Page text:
What is the cause of normal stress on a fluid element?

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In the derivation of Navier Stokes equation there is a term for normal stress acting on the fluid element. While the cause of normal stress is the static pressure which is already present in the equation doesn't this mean that the same force on the fluid element is repeated twice with different names?
 
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DrDu

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Pressure is the isotropic part of the stress tensor by definition. It is not the cause of stress.
 
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we know that stress is a result of resistance to externally applied force. For example shear stress is a result of resistance to viscous force acting between fluid layers. On the same lines could you please tell me the cause of normal stress on fluid elements?
 

DrDu

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we know that stress is a result of resistance to externally applied force. For example shear stress is a result of resistance to viscous force acting between fluid layers. On the same lines could you please tell me the cause of normal stress on fluid elements?
Hm, this may partly be a question of wording, but shear stress is the force per surface acting parallel to a given surface. In the case of liquids I would consider it to be rather the cause of shearing than the result of something. In the case of pressure, pressure is the cause of volume change but admittedly, you may look at it just the other way round. There is a difference between static and dynamic pressure which is due to volume viscosity, the latter being somewhat hard to grasp. My favourite example is the following:
Consider nitrogen dioxide in the production which you, as an aircraft engineer you, will be heavily involved. It is also used as a rocket propellant.
At room temperature it has an interesting property, namely it is partially dimerised:
## \mathrm{2NO_2\leftrightharpoons N_2O_4}##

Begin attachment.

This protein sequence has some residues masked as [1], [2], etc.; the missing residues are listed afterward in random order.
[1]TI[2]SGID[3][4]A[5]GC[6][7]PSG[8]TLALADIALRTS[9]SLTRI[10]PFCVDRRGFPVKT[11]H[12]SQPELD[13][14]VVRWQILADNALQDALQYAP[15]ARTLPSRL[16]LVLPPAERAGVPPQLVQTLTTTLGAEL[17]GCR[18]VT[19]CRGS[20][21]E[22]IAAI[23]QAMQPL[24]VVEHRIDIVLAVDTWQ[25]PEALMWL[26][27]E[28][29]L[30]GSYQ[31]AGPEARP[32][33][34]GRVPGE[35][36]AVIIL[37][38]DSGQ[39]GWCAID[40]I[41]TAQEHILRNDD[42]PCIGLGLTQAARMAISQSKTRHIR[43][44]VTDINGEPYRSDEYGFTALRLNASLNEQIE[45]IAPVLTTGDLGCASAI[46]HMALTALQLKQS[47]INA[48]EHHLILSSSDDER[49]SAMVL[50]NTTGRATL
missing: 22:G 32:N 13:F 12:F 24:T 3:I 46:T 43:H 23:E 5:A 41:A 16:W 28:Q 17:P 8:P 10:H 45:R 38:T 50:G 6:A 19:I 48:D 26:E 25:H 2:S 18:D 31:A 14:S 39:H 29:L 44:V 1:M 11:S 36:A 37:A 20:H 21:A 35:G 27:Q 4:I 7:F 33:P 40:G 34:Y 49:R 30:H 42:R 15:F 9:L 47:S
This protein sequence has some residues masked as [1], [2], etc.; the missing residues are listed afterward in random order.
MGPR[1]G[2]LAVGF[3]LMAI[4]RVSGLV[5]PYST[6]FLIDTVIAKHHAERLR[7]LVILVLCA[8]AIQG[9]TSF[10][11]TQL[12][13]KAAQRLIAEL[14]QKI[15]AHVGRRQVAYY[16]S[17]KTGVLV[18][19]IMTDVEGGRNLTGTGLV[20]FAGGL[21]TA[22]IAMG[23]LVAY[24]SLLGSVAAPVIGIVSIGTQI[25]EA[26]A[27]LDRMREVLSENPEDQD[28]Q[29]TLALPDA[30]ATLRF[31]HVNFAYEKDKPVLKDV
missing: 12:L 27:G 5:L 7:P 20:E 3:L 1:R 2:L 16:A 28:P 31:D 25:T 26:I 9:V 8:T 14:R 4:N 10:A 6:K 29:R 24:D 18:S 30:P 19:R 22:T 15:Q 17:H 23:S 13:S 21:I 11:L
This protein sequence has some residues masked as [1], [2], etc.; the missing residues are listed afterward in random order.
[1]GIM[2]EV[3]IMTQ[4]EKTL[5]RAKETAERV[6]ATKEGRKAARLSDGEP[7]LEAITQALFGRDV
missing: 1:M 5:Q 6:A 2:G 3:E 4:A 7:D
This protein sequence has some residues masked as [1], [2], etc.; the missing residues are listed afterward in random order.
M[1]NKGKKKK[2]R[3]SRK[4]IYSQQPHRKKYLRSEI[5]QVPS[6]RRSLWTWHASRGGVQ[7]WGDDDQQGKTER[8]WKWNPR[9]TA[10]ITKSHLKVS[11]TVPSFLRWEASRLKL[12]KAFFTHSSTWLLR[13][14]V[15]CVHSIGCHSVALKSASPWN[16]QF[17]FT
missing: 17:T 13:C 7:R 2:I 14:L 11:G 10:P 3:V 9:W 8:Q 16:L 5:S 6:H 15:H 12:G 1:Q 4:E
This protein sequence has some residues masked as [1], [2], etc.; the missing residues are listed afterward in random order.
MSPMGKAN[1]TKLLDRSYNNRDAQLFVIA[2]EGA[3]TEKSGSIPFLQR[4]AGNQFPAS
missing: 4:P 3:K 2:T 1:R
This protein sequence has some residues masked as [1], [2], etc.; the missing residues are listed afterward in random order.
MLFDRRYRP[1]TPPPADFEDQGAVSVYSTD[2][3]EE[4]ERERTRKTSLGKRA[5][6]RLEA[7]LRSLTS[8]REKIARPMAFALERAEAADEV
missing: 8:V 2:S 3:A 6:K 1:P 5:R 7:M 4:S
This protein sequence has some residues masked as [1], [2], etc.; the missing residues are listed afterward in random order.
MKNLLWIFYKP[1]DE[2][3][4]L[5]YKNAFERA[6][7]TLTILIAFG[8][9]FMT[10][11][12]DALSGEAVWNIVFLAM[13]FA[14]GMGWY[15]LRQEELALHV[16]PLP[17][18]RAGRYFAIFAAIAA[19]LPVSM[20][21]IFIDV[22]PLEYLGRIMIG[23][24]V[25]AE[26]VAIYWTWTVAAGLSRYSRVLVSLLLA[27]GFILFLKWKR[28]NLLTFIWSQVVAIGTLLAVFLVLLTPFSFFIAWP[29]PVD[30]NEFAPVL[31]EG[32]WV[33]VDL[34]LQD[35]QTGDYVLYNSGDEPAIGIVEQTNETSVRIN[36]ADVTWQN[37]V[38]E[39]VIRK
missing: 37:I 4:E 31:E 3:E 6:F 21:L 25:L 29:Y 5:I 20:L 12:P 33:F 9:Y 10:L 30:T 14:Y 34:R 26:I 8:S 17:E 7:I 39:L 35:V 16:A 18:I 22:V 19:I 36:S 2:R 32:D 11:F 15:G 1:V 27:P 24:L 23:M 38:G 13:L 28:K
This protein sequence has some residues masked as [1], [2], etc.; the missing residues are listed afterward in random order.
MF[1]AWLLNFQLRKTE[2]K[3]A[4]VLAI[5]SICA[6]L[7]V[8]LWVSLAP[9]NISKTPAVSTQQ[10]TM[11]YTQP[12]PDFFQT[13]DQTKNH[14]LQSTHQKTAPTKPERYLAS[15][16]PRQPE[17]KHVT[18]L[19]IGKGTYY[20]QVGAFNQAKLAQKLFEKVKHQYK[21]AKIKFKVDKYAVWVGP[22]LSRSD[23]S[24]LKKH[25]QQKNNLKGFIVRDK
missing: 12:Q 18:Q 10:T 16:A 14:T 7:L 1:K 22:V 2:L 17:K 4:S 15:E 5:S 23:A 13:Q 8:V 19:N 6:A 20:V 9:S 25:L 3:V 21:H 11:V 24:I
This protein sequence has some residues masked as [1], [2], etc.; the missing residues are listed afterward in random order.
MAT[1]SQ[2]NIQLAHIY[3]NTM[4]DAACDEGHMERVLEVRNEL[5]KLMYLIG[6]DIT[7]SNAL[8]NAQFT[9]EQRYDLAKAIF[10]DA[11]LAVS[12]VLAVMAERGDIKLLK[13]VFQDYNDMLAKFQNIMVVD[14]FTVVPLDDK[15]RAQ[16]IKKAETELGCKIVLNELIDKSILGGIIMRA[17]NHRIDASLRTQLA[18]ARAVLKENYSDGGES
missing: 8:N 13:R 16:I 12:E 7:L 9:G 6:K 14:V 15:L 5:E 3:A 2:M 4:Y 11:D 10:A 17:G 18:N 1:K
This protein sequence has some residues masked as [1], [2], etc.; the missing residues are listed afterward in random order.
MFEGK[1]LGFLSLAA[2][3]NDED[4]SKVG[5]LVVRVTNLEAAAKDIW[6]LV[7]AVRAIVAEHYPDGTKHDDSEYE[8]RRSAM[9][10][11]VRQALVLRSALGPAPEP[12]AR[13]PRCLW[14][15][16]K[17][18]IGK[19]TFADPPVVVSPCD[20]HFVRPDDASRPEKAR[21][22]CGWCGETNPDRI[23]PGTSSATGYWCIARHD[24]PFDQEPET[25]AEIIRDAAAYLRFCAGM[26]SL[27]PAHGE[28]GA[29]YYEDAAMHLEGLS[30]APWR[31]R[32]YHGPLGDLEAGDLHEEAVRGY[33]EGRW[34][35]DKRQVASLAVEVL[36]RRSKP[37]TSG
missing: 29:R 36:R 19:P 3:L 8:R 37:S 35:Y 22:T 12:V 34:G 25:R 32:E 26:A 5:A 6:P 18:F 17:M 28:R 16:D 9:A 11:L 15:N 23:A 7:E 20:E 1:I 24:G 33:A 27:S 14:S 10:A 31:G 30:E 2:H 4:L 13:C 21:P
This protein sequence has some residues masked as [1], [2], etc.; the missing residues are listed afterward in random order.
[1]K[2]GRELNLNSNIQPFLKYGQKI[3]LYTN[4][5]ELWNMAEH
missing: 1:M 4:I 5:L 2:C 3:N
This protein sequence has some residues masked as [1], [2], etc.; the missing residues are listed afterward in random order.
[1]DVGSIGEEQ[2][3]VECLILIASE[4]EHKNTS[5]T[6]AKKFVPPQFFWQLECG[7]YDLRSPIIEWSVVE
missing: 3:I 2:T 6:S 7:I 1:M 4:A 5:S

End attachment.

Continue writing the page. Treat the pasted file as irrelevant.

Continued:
By the law of mass action, you can change this equilibrium changing the volume available to the gas. Upon compression, more N2O4 will be formed and on decompression more NO2. However, equilibrium is not established instantaneously but takes some time. That means that if you compress this gas rapidly, its pressure will be higher as when you compress it slowly, despite both components behaving nearly like ideal gases. That's an example of dynamic pressure and volume viscosity. It will be present for all real gases as the gas molecules attract due to van der Waals interactions and the establishment of a new distance distribution upon compression takes some time, too.
 
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In a Newtonian fluid, for which the Navier Stokes equations apply, the normal stresses involve a combination of a contribution from pressure and a contribution from viscous stresses. Even though, as novices, we learn that viscous shear stresses are caused by velocity gradients normal to the velocity vector, when this is properly (tensorially) generalized to 3 dimensions, we find that the viscous contribution of normal stress is determined by the gradient of the velocity component in the direction of that velocity component. The pressure contribution and the viscous contribution are each expressed as separate terms in the Navier Stokes equations. Even in pure shear flow between parallel plates, if we rotate the coordinate axes, we find that there are viscous normal components of stress in the new coordinate directions. For more details on this, see Chapter 1 of Transport Phenomena by Bird, Stewart, and Lightfoot.